Friday, 1 April 2011


Fourth Witness Explains

The fourth prosecution’s witness in the criminal case Liberia vs. H. Dan Morias and others took the stand Tuesday. The witness, Ophelia Williams told the court that the victim, a pregnant woman, Tumu Yoaude Allison was murdered by big, big people.
Ten prominent citizens of Maryland County are behind bars at the Monrovia Central Prison Compound on allegations of murder.
Witness Williams, who declined naming some of the big, big people allegedly involved in the killing of the lady, told the court that on November 24 2009, Harper City was upside down during the morning of that day.
The witness noticed that people were running to Lake Shepherd based on information that an empty canoe was floating over the lake.
The next day, which was on the 25th day of November 2009, witness Williams told the court, that early that morning, people were rushing to the same Lake Shepherd saying they have found a corpse.
“The people were so many, but all the citizens were there. Later, the body was taken to the J. J. Dossen Memorial Hospital,” Witness Williams told the court.
In the second week of January, 2010, witness Williams informed the court that information spread around that the Blayjay People were going to the Superintendent of Maryland County to give the names of the people, who killed the deceased.
With this news, as a citizen, the witness averred that she took upon herself and went to the palace, where a meeting was being held.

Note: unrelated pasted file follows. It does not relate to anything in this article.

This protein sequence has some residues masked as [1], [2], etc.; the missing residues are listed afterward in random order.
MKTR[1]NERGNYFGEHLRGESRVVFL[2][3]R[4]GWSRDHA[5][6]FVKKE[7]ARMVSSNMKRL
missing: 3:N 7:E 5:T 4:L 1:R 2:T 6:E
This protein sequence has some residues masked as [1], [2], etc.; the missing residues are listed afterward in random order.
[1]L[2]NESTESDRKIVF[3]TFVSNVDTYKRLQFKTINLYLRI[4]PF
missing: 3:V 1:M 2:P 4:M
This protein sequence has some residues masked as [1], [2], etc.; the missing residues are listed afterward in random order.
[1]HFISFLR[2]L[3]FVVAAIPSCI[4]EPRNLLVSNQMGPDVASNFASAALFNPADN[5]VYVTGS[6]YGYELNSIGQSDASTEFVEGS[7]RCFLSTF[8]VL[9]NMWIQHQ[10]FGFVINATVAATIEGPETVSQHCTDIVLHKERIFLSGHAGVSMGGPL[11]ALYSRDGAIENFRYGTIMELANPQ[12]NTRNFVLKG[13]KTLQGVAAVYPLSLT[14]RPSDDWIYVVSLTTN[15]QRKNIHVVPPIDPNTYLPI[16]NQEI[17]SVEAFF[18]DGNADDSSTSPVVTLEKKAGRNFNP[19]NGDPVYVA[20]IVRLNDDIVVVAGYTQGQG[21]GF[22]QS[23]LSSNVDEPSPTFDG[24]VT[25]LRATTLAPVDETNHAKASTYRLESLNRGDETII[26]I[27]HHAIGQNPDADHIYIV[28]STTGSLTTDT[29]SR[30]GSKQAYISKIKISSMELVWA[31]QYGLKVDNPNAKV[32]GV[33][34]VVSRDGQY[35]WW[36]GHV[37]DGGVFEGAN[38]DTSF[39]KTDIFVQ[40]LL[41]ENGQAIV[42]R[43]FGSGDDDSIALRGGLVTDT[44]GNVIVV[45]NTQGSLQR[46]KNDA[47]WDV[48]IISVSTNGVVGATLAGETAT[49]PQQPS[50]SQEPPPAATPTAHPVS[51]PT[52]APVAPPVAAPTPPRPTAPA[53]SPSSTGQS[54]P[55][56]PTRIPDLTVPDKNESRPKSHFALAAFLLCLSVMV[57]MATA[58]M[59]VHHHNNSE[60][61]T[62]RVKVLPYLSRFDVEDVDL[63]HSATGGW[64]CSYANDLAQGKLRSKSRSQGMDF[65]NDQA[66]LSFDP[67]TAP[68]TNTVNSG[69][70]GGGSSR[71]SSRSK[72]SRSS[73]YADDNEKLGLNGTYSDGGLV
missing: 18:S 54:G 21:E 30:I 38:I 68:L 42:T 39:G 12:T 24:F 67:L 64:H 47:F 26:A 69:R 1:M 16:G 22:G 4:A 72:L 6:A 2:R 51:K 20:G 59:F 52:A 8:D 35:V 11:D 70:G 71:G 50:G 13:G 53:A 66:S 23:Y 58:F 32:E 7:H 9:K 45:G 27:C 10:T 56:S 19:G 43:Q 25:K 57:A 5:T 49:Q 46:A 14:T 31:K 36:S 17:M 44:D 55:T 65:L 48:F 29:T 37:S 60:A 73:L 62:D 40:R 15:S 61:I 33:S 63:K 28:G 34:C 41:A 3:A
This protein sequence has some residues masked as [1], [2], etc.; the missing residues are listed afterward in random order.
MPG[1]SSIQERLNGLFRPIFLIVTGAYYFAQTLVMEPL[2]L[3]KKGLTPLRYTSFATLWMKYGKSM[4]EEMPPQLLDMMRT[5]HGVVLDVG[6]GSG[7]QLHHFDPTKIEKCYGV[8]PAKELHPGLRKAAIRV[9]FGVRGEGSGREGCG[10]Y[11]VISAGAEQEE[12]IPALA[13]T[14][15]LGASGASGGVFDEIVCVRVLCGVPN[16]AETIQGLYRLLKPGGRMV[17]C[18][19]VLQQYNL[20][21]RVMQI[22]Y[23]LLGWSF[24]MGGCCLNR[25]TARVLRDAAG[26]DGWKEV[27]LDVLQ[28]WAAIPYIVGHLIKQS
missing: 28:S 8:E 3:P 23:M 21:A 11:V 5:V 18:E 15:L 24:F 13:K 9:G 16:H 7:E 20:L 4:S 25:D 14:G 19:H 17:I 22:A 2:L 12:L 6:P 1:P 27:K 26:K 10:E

She explained that when the Superintendent asked the Blayjay People to disclose the names of the perpetrators; the Blayjay People informed the Superintendent that the crowd was too many and that they were afraid to call the names of the killers among the crowd.
Witness told the court that five men came out and named William Wallace, Amigo Nugba, Mleh Marian, with other big, big people.
“When I got at the parking station in Pleebo, the city was upside down to get car it was very hard and as what is going on. They said at the parking station that they are catching the Gboyo People in Harper City, there where we are going. Being that I myself wanted and actually to see who all were doing this killing in Harper, I myself  board the car for Harper, where I live,” she added.
The third witness, Baway Jidikan, a supervisor at the Presidential Palace in Maryland County, testified on Monday that it was January, 2010, when he was entering the palace fence, as he got down from a motorbike to open the gate, he saw the County Inspector, Hodo Clarke, one of the defendants standing there.
Witness Jidikan told the court that defendant Clarke spoke to him and asked him for a lift on his motorbike, but he informed him (Clarke) that the bike did not have sufficient gasoline.
“I left him standing there; I went to open the gate of the palace. When I came back from opening the gate, Hodo Clarke was still standing there, where I left him. So I asked what happened. He said to me that the woman saw the people at the lake that was using the canoe where this woman was killed. There where he was going to see the woman at the Pastoral Center, “Witness Jidikan said.
The ten defendants, who were arrested based on a juju man’s findings, have pleaded not guilty to the charges of murder, criminal conspiracy and criminal facilitation.
The trial continues today at Criminal Court “B” at the Temple of Justice. The prosecution of perceived ritualistic killers in Maryland County started as far back as 1976, when the Liberian government hanged some citizens of that county that were found guilty of the act.
Since the arrest and subsequent detention of Mr. Morias and others, Maryland County has been the scene of mass protests by some of the citizens, calling on the Government of Liberia to immediately release the accused.
President Ellen Johnson –Sirleaf’s Special envoy at large, Mr. Morias was arrested on  Monday, February 12, 2011, by court officers, after he had gone to the Temple of Justice to attend to some business.